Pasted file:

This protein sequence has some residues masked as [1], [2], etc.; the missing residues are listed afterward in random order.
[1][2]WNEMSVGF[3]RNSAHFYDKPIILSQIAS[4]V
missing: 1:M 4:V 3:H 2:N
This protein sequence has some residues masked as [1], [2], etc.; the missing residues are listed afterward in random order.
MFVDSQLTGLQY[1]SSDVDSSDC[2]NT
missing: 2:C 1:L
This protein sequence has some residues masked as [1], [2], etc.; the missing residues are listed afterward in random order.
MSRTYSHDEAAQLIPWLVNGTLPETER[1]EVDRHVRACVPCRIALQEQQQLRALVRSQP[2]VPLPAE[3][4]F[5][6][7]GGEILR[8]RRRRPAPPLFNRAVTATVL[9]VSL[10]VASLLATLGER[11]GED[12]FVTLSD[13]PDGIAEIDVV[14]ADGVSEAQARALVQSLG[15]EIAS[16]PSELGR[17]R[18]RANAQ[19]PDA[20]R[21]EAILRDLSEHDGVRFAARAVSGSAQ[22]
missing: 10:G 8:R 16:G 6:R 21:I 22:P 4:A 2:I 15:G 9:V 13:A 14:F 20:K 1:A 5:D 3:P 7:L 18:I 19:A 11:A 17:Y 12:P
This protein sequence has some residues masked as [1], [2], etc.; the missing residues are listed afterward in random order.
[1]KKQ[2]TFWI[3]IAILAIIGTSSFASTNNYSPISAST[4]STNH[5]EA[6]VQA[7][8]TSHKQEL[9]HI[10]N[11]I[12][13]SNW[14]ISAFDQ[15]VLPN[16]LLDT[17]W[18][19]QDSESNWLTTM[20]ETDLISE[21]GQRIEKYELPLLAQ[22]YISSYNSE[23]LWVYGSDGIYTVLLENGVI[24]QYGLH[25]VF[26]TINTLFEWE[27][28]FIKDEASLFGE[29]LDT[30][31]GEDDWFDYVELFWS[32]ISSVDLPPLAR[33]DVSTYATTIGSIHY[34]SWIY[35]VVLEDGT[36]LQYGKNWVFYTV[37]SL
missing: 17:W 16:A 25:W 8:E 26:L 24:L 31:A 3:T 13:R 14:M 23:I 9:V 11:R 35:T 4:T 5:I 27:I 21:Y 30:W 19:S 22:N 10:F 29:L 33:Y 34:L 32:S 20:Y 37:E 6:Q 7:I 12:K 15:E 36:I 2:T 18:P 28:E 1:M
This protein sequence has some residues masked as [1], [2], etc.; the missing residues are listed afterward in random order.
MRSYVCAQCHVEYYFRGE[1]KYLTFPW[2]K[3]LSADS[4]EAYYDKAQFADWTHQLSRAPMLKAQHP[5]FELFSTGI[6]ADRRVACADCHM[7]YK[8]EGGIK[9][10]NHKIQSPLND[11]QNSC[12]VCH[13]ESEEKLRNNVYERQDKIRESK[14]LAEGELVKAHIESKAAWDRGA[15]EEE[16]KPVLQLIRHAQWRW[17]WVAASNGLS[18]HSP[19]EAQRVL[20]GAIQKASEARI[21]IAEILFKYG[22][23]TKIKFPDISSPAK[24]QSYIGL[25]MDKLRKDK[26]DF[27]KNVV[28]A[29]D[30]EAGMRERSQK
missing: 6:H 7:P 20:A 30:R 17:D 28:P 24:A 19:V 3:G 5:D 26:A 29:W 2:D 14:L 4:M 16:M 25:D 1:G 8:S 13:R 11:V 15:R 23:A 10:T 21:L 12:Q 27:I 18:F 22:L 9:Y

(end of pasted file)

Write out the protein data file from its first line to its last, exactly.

This protein sequence has some residues masked as [1], [2], etc.; the missing residues are listed afterward in random order.
[1][2]WNEMSVGF[3]RNSAHFYDKPIILSQIAS[4]V
missing: 1:M 4:V 3:H 2:N
This protein sequence has some residues masked as [1], [2], etc.; the missing residues are listed afterward in random order.
MFVDSQLTGLQY[1]SSDVDSSDC[2]NT
missing: 2:C 1:L
This protein sequence has some residues masked as [1], [2], etc.; the missing residues are listed afterward in random order.
MSRTYSHDEAAQLIPWLVNGTLPETER[1]EVDRHVRACVPCRIALQEQQQLRALVRSQP[2]VPLPAE[3][4]F[5][6][7]GGEILR[8]RRRRPAPPLFNRAVTATVL[9]VSL[10]VASLLATLGER[11]GED[12]FVTLSD[13]PDGIAEIDVV[14]ADGVSEAQARALVQSLG[15]EIAS[16]PSELGR[17]R[18]RANAQ[19]PDA[20]R[21]EAILRDLSEHDGVRFAARAVSGSAQ[22]
missing: 10:G 8:R 16:G 6:R 21:I 22:P 4:A 2:I 15:G 9:V 13:A 14:F 20:K 1:A 5:D 3:P 7:L 18:I 19:A 11:A 17:Y 12:P
This protein sequence has some residues masked as [1], [2], etc.; the missing residues are listed afterward in random order.
[1]KKQ[2]TFWI[3]IAILAIIGTSSFASTNNYSPISAST[4]STNH[5]EA[6]VQA[7][8]TSHKQEL[9]HI[10]N[11]I[12][13]SNW[14]ISAFDQ[15]VLPN[16]LLDT[17]W[18][19]QDSESNWLTTM[20]ETDLISE[21]GQRIEKYELPLLAQ[22]YISSYNSE[23]LWVYGSDGIYTVLLENGVI[24]QYGLH[25]VF[26]TINTLFEWE[27][28]FIKDEASLFGE[29]LDT[30][31]GEDDWFDYVELFWS[32]ISSVDLPPLAR[33]DVSTYATTIGSIHY[34]SWIY[35]VVLEDGT[36]LQYGKNWVFYTV[37]SL
missing: 17:W 16:A 25:W 8:E 26:L 24:L 31:A 3:T 13:R 14:M 23:I 9:V 11:R 35:T 4:T 5:I 27:I 21:Y 30:W 19:S 22:N 10:F 29:L 33:Y 34:L 32:S 20:Y 37:E 6:Q 7:I 12:K 15:E 36:I 2:T 18:P 28:E 1:M
This protein sequence has some residues masked as [1], [2], etc.; the missing residues are listed afterward in random order.
MRSYVCAQCHVEYYFRGE[1]KYLTFPW[2]K[3]LSADS[4]EAYYDKAQFADWTHQLSRAPMLKAQHP[5]FELFSTGI[6]ADRRVACADCHM[7]YK[8]EGGIK[9][10]NHKIQSPLND[11]QNSC[12]VCH[13]ESEEKLRNNVYERQDKIRESK[14]LAEGELVKAHIESKAAWDRGA[15]EEE[16]KPVLQLIRHAQWRW[17]WVAASNGLS[18]HSP[19]EAQRVL[20]GAIQKASEARI[21]IAEILFKYG[22][23]TKIKFPDISSPAK[24]QSYIGL[25]MDKLRKDK[26]DF[27]KNVV[28]A[29]D[30]EAGMRERSQK
missing: 6:H 7:P 20:A 30:R 17:D 28:P 24:A 19:V 3:G 5:D 26:A 29:W 2:D 14:L 4:M 16:M 25:D 1:G 8:S 13:R 11:V 15:R 23:A 10:T 21:L 12:Q 27:I 18:F 22:L 9:Y